The only non-original composition on the album is an arrangement by Christopher entitled “Variation On Chopin Nocturne.” For me, a few instrumental phrases in this piece brought to mind the 1967 baroque rock classic “Whiter Shade Of Pale,” by Procol Harum. But it was nice to hear this facet of Christopher’s musical spectrum reflected in contrast to his original compositions. In an interesting anecdote about this song, Christopher shared: “I didn’t intend for this to be anything at the time, I was just doing a test recording after tuning the piano. This is first lesson to recording, don’t have any expectations. So much beautiful music is lost because the recorder is not running…fortunately it was this time.”
Although there are no lyrics on these purely instrumental compositions, a number of universal and spiritual themes are portrayed in titles like: “Prayer Of Hope,” “Universe,” “Princess Of Peace,” “Wonder Suite,” and “Procession Of The Angels.” One of my favorites on the album was “Prayer Of Hope,” which is absolutely gorgeous and inspiring as well. According to Christopher,” This is a song I wrote for use as meditation time at church. I have enjoyed performing for religious services for many years and found hope and faith in the community spirit of music.”
One of the things I find fascinating about Christopher is that while he is well versed in classical music composition, he is also quite adept at improvisation, and “Universe” is an excellent example of that with a bit of a new age music feel. In his words: “This is an improvisation that travels to another place in the universe, revealing the vast nature of the beyond.” There is a yin-yang balance in the density of his notes on the keyboard, clustered like stars in the center of the Milky Way, and the spacious feeling the song evokes.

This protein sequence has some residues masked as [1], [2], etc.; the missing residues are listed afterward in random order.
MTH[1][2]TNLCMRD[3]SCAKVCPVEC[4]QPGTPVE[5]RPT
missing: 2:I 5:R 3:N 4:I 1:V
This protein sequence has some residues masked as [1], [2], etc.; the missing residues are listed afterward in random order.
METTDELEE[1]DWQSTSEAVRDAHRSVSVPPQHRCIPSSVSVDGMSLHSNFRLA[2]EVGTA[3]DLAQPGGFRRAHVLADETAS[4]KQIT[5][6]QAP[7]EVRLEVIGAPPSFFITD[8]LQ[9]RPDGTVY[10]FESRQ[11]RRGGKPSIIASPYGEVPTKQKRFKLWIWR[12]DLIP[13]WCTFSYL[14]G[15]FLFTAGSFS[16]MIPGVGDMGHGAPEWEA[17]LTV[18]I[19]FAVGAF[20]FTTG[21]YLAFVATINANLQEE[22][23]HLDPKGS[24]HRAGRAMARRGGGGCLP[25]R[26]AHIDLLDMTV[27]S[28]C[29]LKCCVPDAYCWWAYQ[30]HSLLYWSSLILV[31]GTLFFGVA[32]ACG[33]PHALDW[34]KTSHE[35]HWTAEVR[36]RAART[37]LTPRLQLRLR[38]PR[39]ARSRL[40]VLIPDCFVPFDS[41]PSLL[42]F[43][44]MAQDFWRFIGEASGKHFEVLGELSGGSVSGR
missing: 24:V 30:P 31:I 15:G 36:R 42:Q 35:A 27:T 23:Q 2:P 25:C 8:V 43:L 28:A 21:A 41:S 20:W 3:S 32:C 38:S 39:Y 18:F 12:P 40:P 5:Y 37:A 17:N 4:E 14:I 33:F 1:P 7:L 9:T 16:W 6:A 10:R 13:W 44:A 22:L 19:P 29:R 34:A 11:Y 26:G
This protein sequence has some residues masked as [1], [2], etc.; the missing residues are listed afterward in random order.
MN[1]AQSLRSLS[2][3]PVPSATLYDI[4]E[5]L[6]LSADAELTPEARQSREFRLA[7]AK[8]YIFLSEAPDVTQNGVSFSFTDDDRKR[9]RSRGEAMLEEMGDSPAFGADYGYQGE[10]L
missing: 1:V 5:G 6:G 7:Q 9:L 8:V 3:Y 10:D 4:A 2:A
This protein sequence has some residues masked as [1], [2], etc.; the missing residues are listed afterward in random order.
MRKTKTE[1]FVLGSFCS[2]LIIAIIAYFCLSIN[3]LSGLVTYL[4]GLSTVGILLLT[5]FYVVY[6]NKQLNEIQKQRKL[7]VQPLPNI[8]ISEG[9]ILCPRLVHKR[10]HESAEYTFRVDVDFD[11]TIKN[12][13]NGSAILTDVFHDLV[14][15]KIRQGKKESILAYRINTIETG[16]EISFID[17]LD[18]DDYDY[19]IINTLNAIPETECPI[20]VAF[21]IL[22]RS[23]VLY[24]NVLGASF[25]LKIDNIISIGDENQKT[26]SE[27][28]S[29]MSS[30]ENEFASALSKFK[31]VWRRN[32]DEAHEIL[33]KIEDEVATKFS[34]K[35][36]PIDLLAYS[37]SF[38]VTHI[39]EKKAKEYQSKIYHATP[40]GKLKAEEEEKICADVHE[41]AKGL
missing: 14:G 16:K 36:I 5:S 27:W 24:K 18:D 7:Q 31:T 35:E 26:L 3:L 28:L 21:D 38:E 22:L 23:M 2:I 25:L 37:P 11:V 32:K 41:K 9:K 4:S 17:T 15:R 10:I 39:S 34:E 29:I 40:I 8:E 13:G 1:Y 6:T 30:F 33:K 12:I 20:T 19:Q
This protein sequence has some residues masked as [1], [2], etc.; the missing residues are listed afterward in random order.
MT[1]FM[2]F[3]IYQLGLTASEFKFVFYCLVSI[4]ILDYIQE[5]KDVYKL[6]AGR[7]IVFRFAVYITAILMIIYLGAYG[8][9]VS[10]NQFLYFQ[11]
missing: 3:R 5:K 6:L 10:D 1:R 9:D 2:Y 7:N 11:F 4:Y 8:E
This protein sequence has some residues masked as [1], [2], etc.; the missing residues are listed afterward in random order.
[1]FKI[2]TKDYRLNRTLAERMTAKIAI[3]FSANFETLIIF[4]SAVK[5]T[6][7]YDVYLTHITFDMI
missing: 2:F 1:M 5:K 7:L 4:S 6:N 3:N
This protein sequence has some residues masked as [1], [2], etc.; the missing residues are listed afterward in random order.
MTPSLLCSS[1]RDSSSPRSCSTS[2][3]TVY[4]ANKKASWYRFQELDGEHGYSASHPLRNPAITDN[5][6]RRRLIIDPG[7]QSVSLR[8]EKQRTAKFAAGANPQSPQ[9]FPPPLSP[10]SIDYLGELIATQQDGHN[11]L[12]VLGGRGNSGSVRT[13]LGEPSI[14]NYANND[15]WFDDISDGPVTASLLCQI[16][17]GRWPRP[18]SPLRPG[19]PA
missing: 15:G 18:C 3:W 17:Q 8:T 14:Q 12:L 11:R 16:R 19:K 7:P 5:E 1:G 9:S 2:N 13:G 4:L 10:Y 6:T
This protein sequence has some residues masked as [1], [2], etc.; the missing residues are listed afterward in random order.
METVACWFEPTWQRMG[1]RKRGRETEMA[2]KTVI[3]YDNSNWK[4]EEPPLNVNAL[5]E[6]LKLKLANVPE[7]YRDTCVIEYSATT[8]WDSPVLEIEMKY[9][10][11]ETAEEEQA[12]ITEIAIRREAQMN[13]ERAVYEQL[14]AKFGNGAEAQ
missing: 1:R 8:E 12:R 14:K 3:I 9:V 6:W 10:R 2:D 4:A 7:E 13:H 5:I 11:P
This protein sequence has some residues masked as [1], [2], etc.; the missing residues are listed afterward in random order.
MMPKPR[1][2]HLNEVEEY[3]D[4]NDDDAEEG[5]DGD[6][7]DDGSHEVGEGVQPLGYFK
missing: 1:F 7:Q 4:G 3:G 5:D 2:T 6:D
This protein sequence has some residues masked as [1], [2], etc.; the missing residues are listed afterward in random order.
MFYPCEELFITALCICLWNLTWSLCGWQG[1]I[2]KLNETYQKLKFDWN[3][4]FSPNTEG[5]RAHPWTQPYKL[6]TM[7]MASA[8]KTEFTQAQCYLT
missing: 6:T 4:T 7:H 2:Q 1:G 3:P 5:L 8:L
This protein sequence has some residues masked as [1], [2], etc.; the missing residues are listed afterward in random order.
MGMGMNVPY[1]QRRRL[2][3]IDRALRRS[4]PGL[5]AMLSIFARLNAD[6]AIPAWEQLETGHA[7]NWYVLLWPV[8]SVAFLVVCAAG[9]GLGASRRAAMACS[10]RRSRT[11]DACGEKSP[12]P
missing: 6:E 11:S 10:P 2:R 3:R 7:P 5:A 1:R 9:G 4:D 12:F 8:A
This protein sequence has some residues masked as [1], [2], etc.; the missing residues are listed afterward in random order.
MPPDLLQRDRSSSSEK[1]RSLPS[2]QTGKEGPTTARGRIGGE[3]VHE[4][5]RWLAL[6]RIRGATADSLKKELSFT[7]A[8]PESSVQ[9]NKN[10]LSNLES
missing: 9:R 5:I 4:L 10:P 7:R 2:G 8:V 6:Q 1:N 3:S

“Princess Of Peace” is a “sister” song to one of Christopher’s previous compositions, “Princess Taiping” on his Inner Voyages album. They both contain elements of that familiar oriental sounding pentatonic scale in their melodies and harmonies. According to Christopher, “It is a call for peace to the world. Are we listening?” If the title of “Wonder Suite” sounds somewhat familiar that is because it is an alternate version of track 2 “Suite Wonder.” Here Christopher describes the difference: “’Suite Wonder,’ an early version of this song idea, is slow and spacious. The later version, track 10 ‘Wonder Suite,’ is more upbeat with an expanded harmonic progression on the bridge section. I liked each take so much I decided to feature them both!” I like them both very much as well.
Drawing on the idea of the environment influencing his playing, Christopher shared in our interview about a track called “Raindrops In A Minor.” In his words: “This is an improvisation that poured forth as it expands upon the simple first drops into showers of notes in different polyrhythms. Here on Kauai, sometimes it really rains hard! And so as the rain got heavier, so my playing got more intense, matching the downpour cascading outside. Then all of a sudden, it lightens up, and we are back into the ethereal liquid sunshine of tinkling piano notes leading to a classical ending in minor key as the sky darkens again with more rain clouds foreshadowed on the horizon.” Reading this description before added a more visceral dimension to the listening experience.
In the aftermath of the storm, the spiritual lightness of “Procession Of The Angels,” offers emotional refuge in its lofty melody. And in keeping with the theme of the album, the final song is the appropriately titled, “Be Happy,” which portrays a “land of make believe” leading to a peaceful resting place in the upper registers of the piano. Perfect!
The more I hear of Christopher Boscole’s music, the more impressed I am with his versatility and expressiveness. Christopher has a remarkable talent for translating moods and environments into music. The ability to shift between classical compositions and pure improvisation, while being so fluent in each, is something that makes Christopher stand out in the popular field of solo piano artists. Skipping On Daisies is a luminous album that brings all of Christopher’s diverse talents to bear in a light-hearted and uplifting listening experience.
Nature photos in this article by Christopher Boscole.